I've heard it said before when the right speaks on the topic of illegal immigration that this country was founded on immigration, totally ignoring that the person specifically said "illegal" immigration. I am sure there are those on the right that really do want to just totally close this country off and be an isolationist nation, but the vast majority of those on the right just want to stop those crossing into our country illegally; and if it takes a wall to do that (because nothing else seems to work), why is that a bad thing? Such a wall is not meant to stop immigration, just illegal immigration.
The last line of Melania's speech suggests that she might have been "Rick-Rolled":
"He will never give up. And most importantly, he will never let you down"
If you're going to plagiarize something... Why end it by at least partially plagiarizing Rick Astley at the same time??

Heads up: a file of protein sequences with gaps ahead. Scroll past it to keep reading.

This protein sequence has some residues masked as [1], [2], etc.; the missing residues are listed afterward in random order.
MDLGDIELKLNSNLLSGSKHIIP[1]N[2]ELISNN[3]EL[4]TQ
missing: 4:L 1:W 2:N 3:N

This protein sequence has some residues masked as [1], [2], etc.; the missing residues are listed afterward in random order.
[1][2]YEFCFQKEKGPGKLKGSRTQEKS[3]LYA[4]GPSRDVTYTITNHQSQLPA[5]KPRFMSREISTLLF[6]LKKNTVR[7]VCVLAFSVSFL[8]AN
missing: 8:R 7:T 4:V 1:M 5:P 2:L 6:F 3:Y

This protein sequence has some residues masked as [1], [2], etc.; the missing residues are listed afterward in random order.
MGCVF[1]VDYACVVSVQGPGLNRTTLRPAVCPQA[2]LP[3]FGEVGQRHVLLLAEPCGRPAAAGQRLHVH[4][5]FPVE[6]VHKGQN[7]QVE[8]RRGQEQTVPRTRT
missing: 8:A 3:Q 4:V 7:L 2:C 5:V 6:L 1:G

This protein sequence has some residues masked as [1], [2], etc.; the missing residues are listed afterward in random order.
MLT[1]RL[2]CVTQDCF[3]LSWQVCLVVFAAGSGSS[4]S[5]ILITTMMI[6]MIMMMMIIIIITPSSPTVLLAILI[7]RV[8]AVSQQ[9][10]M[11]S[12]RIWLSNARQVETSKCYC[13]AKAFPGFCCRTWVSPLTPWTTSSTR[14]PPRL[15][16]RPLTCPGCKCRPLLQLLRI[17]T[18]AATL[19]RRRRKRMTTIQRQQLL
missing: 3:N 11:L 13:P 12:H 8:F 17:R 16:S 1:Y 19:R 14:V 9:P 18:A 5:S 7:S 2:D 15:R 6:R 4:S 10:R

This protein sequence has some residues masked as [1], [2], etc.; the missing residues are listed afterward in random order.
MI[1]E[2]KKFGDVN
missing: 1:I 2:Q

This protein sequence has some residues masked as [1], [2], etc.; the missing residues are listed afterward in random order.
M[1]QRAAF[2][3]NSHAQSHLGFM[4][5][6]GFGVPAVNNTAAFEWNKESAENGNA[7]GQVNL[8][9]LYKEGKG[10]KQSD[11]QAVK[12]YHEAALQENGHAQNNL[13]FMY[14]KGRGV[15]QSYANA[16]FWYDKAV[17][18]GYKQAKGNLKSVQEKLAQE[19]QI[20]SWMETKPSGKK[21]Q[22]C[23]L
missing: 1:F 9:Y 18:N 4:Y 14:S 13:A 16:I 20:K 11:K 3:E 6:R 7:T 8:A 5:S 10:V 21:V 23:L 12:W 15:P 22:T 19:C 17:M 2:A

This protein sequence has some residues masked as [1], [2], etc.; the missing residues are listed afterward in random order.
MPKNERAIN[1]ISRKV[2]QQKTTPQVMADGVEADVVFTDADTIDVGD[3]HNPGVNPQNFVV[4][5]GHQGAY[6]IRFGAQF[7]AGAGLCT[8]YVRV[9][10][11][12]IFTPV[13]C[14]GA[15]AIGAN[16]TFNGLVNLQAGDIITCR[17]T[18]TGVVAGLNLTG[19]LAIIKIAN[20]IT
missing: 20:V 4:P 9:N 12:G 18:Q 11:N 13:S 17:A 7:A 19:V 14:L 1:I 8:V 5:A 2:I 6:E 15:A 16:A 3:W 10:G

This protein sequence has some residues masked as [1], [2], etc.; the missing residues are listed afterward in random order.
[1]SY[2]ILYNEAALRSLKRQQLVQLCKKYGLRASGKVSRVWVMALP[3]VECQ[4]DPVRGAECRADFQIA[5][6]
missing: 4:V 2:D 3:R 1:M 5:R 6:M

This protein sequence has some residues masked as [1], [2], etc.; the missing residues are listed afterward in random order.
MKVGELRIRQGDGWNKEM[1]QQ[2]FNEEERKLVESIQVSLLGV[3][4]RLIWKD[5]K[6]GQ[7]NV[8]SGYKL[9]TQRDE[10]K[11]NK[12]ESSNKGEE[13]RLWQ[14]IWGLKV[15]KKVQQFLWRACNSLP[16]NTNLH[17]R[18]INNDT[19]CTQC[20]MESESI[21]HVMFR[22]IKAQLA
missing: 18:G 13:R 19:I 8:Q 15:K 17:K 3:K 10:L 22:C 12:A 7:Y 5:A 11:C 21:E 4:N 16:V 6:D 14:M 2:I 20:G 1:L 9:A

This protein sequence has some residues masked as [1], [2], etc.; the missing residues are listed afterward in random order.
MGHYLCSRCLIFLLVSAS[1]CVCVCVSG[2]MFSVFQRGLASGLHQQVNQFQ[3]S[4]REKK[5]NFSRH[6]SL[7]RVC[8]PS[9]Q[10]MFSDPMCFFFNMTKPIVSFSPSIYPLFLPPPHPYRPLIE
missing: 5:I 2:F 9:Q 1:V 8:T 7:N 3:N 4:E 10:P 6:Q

I think someone was messing with her and "The Donald"!
Wei Ji the Learner wrote:
in the worst-case situation, since wishes 'never' come true, the wishing person's parents never wish to have a child, thus the evoker ceases to exist and therefore the wish ceases to exist. Continuity resolved, and it serves as an out-of-the-box cautionary tale.
If this were to ever happen in a game, I can just see the Hate heaped upon the DM who dared to punish a player in such a fashion...
Talk about being careful what you wish for. I wish this party was over already...